“Although we flagged that Kiribati is not ready for this change, the Pacific Tsunami Warning Centre had to go ahead. The centre stopped providing these country specific warnings but they have continued providing tsunami information and guidelines on the propagation and expected risk level from each tsunami that could be generated from an earthquake when it actually reaches our shores,” said Toorua.
KMS is the designated national focal point for tsunami in Kiribati and operates a 24 hours a day, seven days a week, service.
“When the information about a tsunami reaches KMS, our on-duty staff will promptly summarise and analyse the information and send it to the Disaster Office based at the Office of the Te Beretitenti (Office of the President).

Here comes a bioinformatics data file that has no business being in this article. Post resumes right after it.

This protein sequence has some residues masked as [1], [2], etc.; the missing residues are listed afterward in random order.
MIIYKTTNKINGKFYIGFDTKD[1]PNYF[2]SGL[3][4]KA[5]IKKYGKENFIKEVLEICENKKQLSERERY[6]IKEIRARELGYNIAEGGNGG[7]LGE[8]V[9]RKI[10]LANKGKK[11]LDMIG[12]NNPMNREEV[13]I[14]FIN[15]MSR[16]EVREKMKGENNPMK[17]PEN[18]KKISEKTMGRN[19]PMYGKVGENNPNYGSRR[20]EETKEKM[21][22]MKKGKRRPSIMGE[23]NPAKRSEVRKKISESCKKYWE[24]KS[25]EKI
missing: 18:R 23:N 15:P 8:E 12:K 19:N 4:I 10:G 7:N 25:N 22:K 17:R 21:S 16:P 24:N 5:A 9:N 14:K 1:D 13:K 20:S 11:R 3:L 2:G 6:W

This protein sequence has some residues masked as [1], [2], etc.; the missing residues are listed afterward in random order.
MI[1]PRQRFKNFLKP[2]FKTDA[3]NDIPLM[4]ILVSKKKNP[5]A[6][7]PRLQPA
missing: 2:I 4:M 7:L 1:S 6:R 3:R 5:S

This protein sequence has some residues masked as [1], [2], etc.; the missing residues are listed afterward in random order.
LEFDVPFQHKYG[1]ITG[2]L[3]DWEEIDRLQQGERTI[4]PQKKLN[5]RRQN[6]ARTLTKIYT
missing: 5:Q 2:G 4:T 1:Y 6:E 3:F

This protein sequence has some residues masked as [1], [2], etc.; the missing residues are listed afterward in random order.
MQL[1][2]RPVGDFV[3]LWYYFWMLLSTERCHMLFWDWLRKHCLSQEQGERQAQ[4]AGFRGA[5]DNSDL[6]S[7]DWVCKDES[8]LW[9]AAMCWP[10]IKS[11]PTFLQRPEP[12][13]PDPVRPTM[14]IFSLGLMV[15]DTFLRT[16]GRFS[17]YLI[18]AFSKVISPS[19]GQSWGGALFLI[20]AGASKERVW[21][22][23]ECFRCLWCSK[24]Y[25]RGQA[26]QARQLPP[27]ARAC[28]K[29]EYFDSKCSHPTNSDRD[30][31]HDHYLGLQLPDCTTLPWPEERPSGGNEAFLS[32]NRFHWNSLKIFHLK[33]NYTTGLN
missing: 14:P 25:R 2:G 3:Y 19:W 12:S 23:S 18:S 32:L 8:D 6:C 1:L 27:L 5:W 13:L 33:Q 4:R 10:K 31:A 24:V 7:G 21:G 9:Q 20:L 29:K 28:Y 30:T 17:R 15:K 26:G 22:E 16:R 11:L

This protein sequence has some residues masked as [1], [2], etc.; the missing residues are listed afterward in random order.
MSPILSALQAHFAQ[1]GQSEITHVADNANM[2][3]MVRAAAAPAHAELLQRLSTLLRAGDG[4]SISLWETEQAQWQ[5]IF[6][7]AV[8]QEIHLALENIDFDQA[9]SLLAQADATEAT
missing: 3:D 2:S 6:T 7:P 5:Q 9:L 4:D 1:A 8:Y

“We have made a concession that whatever the effect or strength of a tsunami, low, medium or high, it should be made public through Radio Kiribati. This is done to avoid confusing them especially when information is also available through the internet, via phone and from families abroad, said Toorua.
The new tsunami preparedness system was trialled when a tsunami activity was generated from the last strong earthquake that hit Solomon Islands recently. Kiribati was on the list of countries likely to be impacted.
“My experience from that event is that we need to improve our analysis and communication to ensure the information reaches the outer islands. There is always the issue of telephone network unable to cover all the outer islands and the AM station only operating for certain hours, said Toorua.